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Showing blog posts tagged with carwasheros

Los Angeles Becomes the First City with More Than a Dozen Unionized Carwashes

Los Angeles Becomes the First City with More Than a Dozen Unionized Carwashes

With more than a dozen local carwashes now unionized, Los Angeles workers are leading the way for union carwashes. The 133 new unionized carwasheros are represented by the United Steelworkers Local 675. The carwash owners where these employees work also have agreed by contract to comply with all labor, health and safety regulations and give their workers a 2% raise. Workers are now able to enforce these working standards by themselves through a grievance procedure. 

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Bronx Carwasheros Latest to Win Union Voice

Workers at another Lage-owned carwash who voted to unionize demonstrate for a fair contract. RWDSU photo.

Workers at the WCA Car Wash in Soundview in South Central Bronx, N.Y, voted unanimously to join the Retail, Wholesale and Department Store Union (RWDSU). Their victory builds on the momentum that has seen workers at seven New York City carwashes vote for a voice at work and two recent successful contract ratifications as part of the WASH New York campaign.

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A First in New York: Queens ‘Carwasheros’ Win First Contract

WASH New York photo

Workers at a Queens, N.Y., carwash are the first “carwasheros” east of Los Angeles to win a collective bargaining agreement. The new contract, announced Tuesday by the Retail, Wholesale and Department Store Union (RWDSU), is a part of the union movement’s continuing effort to bring workplace justice to low-wage immigrant workers.

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Union Members @Work: Innovation

As we near the conclusion of this week’s launch of @Work, today we are spotlighting “Innovation,” one of the seven featured categories of the new AFL-CIO site.

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Gerard: Immigration Reform Prevents Employer Abuse

Oscar came to the United States at the age of 16 to work. There were no jobs for him in his native Guatemala, and he felt obligated to help support his parents.

He was lured across borders by the promise of work. He believed, as so many immigrants do, that there would be a job for him in America.

For the past five years, he has worked at a Los Angeles carwash that cheated him and other immigrant workers out of pay, refused protective gear and even denied drinking water.

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Add These to the List of Top 2012 News Stories

Photo courtesy of Antonio Villarigosa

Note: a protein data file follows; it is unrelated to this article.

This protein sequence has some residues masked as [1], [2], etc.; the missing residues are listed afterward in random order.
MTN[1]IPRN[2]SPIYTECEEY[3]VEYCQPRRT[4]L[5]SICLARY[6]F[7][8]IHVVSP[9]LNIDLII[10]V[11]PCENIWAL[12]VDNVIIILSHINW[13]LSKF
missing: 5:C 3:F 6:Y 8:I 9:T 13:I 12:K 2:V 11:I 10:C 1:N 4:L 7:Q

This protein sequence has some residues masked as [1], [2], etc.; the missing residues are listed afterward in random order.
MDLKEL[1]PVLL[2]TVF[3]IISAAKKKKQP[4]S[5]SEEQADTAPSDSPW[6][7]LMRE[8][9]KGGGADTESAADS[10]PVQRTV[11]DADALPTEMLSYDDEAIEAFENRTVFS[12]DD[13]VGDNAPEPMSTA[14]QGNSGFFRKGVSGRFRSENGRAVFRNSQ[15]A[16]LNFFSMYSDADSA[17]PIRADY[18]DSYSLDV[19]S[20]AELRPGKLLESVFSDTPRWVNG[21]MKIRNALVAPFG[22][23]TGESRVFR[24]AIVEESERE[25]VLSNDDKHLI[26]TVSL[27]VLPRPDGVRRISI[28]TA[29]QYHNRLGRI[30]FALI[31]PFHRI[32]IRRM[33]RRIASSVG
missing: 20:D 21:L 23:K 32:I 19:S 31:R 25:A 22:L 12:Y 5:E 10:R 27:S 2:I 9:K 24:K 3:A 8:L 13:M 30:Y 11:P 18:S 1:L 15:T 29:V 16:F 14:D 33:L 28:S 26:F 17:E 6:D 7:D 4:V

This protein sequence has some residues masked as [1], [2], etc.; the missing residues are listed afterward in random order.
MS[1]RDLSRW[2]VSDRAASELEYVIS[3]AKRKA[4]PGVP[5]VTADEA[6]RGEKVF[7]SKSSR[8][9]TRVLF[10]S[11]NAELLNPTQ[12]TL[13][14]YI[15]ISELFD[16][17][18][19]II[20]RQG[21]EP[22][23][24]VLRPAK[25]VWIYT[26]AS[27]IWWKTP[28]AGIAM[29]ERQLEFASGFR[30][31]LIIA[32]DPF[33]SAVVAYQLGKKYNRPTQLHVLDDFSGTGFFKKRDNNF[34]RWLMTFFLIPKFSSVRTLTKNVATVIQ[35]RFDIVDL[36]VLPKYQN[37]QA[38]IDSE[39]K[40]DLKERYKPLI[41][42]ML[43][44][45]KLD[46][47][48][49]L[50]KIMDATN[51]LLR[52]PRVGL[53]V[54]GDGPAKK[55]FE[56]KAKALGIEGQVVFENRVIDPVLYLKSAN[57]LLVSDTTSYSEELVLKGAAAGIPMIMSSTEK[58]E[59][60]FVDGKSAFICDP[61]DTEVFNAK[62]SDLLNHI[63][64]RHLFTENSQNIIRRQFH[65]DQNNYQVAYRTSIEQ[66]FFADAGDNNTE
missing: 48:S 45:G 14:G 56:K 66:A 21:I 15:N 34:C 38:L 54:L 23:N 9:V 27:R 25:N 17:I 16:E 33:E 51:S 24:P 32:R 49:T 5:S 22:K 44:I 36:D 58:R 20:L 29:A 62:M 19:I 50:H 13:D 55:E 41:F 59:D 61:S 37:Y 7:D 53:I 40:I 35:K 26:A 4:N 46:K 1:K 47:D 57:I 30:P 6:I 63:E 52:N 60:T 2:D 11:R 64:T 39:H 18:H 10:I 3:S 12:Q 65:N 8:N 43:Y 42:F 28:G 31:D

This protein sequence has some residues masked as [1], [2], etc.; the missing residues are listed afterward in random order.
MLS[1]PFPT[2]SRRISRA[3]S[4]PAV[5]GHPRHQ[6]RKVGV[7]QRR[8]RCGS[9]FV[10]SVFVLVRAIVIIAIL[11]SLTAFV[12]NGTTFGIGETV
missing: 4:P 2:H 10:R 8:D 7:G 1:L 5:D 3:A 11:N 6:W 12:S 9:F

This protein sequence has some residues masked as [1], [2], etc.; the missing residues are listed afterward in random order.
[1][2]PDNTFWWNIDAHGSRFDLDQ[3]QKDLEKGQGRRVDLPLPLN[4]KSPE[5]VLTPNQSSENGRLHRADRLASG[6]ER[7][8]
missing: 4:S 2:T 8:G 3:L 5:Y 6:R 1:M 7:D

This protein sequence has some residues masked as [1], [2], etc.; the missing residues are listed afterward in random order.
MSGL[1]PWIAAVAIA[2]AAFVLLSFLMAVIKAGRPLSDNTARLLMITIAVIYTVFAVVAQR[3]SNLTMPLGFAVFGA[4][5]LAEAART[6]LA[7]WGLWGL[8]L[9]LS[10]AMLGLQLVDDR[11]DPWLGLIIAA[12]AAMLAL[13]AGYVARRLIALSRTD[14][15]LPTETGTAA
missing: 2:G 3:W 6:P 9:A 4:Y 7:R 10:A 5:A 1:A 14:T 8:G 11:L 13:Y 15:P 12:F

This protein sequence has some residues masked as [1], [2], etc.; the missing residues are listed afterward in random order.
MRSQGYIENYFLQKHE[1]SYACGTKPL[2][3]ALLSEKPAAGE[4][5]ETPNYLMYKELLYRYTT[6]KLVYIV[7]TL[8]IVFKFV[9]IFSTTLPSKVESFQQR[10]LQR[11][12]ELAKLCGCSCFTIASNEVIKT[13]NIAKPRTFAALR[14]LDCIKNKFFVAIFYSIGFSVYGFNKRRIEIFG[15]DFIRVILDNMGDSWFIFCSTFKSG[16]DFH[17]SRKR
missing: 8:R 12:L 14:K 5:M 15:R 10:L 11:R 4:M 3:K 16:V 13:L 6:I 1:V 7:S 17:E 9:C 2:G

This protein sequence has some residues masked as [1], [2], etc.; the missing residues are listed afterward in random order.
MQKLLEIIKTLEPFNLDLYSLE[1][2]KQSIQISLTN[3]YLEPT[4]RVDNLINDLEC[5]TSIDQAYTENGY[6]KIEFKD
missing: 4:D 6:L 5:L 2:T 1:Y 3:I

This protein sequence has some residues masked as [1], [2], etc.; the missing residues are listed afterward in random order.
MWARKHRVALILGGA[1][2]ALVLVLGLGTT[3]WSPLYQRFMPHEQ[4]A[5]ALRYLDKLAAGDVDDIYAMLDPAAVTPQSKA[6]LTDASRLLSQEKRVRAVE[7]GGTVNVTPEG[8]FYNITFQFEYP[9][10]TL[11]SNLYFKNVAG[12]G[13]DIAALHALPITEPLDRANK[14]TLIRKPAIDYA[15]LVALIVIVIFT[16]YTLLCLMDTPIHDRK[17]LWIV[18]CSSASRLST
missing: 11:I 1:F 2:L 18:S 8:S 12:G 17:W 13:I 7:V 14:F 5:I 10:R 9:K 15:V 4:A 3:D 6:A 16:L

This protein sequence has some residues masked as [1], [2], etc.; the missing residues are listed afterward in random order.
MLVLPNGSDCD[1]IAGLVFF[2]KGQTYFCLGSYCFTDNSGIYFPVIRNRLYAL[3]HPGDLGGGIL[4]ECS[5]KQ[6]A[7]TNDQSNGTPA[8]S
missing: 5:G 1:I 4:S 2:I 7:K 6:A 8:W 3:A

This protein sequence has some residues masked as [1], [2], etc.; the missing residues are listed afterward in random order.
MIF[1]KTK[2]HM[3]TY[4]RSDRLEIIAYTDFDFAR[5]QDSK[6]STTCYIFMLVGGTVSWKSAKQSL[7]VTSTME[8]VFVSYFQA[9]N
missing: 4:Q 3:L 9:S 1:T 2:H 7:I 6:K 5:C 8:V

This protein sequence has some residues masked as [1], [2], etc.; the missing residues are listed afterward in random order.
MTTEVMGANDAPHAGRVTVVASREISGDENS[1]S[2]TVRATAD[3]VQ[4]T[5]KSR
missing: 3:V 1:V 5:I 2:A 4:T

In some year-end reviews of labor in 2012 (here and here), we see an important missed connection that the union movement is committed to building in 2013. While these reviews identify important worker struggles throughout the year, they fail to recognize that all workers—immigrant, public, private, low-wage and middle-class—share values and experiences that unite them in a broad-based union movement. A major theme of many of last year’s important labor struggles was how immigrant workers and the union movement came together in local communities to win justice.

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Cleaning Up: The Power of Community-Labor Partnerships

Miguel

After years of organizing, Los Angeles carwash workers successfully negotiated contracts with three carwashes and gained workplace rights most workers should be able to take for granted: sick leave, access to health care, workplace safety, lunch breaks, living wages and respect. The carwash workers were successful, in large part, through the strength of community-labor partnerships.

In this video, Miguel, a carwash worker of 18 years, sees the power of community-labor partnerships in his experience organizing for workplace rights.

Check out the AFL-CIO's new Innovators website feature "Cleaning Up: The Power of Community-Labor Partnerships."

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COSH Honors Osmer for Work on CLEAN Carwash Campaign

COSH Honors Osmer for Work on CLEAN Carwash Campaign

For the past several years, the Southern California CLEAN Carwash Campaign has raised awareness of the serious exploitation faced by thousands of carwash workers—known as carwasheros—including violations of health and safety laws, wage and hour laws and anti-discrimination laws.

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